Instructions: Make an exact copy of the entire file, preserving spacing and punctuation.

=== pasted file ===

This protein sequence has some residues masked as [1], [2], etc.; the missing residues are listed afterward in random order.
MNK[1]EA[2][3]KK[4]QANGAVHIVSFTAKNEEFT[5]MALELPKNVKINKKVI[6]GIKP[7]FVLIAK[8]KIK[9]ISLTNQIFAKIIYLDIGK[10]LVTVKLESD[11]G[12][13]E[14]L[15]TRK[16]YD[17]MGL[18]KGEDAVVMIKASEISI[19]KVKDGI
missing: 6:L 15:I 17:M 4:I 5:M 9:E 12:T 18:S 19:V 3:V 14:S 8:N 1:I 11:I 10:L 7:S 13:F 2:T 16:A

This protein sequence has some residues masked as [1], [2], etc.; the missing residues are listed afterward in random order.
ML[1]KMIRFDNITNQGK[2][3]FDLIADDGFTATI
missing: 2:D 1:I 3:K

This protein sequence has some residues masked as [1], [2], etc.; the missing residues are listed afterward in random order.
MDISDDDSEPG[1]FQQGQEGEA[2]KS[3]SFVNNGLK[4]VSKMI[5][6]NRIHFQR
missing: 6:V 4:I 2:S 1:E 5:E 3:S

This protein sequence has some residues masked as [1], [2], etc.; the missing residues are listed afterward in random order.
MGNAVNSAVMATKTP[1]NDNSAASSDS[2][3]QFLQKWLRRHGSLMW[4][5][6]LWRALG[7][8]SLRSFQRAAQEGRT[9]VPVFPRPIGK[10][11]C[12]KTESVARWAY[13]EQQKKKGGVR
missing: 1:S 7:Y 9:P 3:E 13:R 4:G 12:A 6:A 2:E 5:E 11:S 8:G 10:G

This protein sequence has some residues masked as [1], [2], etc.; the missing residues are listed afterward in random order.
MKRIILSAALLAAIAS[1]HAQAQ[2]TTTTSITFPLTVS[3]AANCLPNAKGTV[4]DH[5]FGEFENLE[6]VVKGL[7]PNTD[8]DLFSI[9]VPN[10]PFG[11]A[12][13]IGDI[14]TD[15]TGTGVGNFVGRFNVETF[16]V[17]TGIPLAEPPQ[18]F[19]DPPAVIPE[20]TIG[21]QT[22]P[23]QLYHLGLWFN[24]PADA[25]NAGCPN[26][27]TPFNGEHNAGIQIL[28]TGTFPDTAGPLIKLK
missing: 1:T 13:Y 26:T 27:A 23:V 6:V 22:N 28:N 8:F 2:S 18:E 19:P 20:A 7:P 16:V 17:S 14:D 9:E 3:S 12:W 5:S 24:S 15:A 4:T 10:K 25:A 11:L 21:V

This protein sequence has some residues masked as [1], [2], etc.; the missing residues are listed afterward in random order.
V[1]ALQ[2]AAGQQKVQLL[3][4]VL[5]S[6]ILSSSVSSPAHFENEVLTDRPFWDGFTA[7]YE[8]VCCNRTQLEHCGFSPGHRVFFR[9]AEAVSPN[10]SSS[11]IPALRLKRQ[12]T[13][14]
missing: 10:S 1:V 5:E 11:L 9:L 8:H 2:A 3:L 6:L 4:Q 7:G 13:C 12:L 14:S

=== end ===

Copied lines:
This protein sequence has some residues masked as [1], [2], etc.; the missing residues are listed afterward in random order.
MNK[1]EA[2][3]KK[4]QANGAVHIVSFTAKNEEFT[5]MALELPKNVKINKKVI[6]GIKP[7]FVLIAK[8]KIK[9]ISLTNQIFAKIIYLDIGK[10]LVTVKLESD[11]G[12][13]E[14]L[15]TRK[16]YD[17]MGL[18]KGEDAVVMIKASEISI[19]KVKDGI
missing: 6:L 15:I 17:M 4:I 5:M 9:E 12:T 18:S 19:V 3:V 14:S 8:N 1:I 11:I 10:L 7:S 13:F 2:T 16:A

This protein sequence has some residues masked as [1], [2], etc.; the missing residues are listed afterward in random order.
ML[1]KMIRFDNITNQGK[2][3]FDLIADDGFTATI
missing: 2:D 1:I 3:K

This protein sequence has some residues masked as [1], [2], etc.; the missing residues are listed afterward in random order.
MDISDDDSEPG[1]FQQGQEGEA[2]KS[3]SFVNNGLK[4]VSKMI[5][6]NRIHFQR
missing: 6:V 4:I 2:S 1:E 5:E 3:S

This protein sequence has some residues masked as [1], [2], etc.; the missing residues are listed afterward in random order.
MGNAVNSAVMATKTP[1]NDNSAASSDS[2][3]QFLQKWLRRHGSLMW[4][5][6]LWRALG[7][8]SLRSFQRAAQEGRT[9]VPVFPRPIGK[10][11]C[12]KTESVARWAY[13]EQQKKKGGVR
missing: 1:S 7:Y 9:P 3:E 13:R 4:G 12:A 6:A 2:E 5:E 11:S 8:G 10:G

This protein sequence has some residues masked as [1], [2], etc.; the missing residues are listed afterward in random order.
MKRIILSAALLAAIAS[1]HAQAQ[2]TTTTSITFPLTVS[3]AANCLPNAKGTV[4]DH[5]FGEFENLE[6]VVKGL[7]PNTD[8]DLFSI[9]VPN[10]PFG[11]A[12][13]IGDI[14]TD[15]TGTGVGNFVGRFNVETF[16]V[17]TGIPLAEPPQ[18]F[19]DPPAVIPE[20]TIG[21]QT[22]P[23]QLYHLGLWFN[24]PADA[25]NAGCPN[26][27]TPFNGEHNAGIQIL[28]TGTFPDTAGPLIKLK
missing: 1:T 13:Y 26:T 27:A 23:V 6:V 22:N 28:N 8:F 2:S 18:E 19:P 20:A 7:P 16:V 17:S 14:D 9:E 3:S 12:W 5:S 24:S 15:A 4:T 10:K 25:A 11:L 21:V

This protein sequence has some residues masked as [1], [2], etc.; the missing residues are listed afterward in random order.
V[1]ALQ[2]AAGQQKVQLL[3][4]VL[5]S[6]ILSSSVSSPAHFENEVLTDRPFWDGFTA[7]YE[8]VCCNRTQLEHCGFSPGHRVFFR[9]AEAVSPN[10]SSS[11]IPALRLKRQ[12]T[13][14]
missing: 10:S 1:V 5:E 11:L 9:L 8:H 2:A 3:L 6:L 4:Q 7:G 13:C 12:L 14:S